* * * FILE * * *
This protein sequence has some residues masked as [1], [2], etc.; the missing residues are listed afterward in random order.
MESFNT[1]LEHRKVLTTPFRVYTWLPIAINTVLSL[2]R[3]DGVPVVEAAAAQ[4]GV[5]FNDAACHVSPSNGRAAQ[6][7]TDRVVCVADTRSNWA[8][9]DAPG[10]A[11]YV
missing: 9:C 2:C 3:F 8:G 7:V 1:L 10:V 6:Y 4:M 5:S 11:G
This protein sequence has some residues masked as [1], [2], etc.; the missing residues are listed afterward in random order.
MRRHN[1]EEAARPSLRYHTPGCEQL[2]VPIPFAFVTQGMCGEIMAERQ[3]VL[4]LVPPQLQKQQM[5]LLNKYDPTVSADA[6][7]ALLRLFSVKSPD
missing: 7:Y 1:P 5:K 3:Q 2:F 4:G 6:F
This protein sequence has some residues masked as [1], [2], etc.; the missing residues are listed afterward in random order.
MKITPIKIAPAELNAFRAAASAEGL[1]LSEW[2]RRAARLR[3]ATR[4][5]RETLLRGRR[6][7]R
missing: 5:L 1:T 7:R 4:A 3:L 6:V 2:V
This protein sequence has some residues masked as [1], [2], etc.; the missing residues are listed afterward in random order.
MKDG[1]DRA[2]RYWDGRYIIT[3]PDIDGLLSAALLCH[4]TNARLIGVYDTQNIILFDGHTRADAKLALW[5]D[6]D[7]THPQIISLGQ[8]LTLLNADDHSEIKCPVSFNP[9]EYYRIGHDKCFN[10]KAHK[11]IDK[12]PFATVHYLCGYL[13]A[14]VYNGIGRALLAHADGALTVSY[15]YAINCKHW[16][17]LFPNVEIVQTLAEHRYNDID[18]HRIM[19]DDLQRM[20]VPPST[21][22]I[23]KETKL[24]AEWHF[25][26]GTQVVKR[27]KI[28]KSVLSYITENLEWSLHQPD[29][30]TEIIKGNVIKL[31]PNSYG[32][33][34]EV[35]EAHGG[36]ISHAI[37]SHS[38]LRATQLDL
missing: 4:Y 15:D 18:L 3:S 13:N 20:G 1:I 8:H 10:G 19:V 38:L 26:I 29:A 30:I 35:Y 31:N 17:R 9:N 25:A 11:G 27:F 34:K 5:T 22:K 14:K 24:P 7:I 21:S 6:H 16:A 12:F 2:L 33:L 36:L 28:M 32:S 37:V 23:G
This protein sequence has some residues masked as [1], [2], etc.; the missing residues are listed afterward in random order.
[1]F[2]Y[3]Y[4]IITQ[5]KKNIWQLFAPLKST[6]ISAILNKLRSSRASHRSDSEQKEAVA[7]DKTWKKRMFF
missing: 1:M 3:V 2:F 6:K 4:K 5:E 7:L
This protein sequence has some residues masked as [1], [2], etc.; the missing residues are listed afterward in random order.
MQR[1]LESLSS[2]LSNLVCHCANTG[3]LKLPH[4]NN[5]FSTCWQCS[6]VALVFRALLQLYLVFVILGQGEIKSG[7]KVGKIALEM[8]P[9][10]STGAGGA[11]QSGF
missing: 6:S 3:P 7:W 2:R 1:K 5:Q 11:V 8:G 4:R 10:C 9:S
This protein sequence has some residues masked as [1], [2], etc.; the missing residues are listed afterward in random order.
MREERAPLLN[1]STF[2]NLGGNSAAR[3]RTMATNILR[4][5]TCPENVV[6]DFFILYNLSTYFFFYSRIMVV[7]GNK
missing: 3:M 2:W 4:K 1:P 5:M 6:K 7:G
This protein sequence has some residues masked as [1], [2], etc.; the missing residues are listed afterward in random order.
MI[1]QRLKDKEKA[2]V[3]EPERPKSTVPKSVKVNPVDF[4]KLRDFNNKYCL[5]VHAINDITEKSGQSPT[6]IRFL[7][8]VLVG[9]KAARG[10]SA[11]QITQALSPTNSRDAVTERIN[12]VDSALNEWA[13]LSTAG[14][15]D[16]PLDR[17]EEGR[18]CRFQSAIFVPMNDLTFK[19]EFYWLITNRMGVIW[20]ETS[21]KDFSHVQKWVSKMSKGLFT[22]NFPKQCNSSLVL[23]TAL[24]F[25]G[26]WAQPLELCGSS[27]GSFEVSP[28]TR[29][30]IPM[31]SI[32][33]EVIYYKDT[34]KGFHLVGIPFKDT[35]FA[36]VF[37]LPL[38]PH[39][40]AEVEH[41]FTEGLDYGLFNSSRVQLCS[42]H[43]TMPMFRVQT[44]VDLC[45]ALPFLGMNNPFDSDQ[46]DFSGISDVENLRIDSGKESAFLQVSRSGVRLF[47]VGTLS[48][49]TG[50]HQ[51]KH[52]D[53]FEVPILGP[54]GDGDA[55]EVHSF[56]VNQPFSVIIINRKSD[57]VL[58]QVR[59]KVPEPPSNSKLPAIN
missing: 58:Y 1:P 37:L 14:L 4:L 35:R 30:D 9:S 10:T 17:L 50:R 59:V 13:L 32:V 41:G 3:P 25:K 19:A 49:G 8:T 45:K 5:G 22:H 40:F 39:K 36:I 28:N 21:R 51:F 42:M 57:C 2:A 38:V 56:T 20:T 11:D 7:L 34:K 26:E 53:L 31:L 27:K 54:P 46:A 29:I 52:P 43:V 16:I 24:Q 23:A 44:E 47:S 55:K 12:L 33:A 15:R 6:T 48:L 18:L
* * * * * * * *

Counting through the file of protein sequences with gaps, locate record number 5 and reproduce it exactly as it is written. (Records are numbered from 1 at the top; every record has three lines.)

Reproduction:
This protein sequence has some residues masked as [1], [2], etc.; the missing residues are listed afterward in random order.
[1]F[2]Y[3]Y[4]IITQ[5]KKNIWQLFAPLKST[6]ISAILNKLRSSRASHRSDSEQKEAVA[7]DKTWKKRMFF
missing: 1:M 3:V 2:F 6:K 4:K 5:E 7:L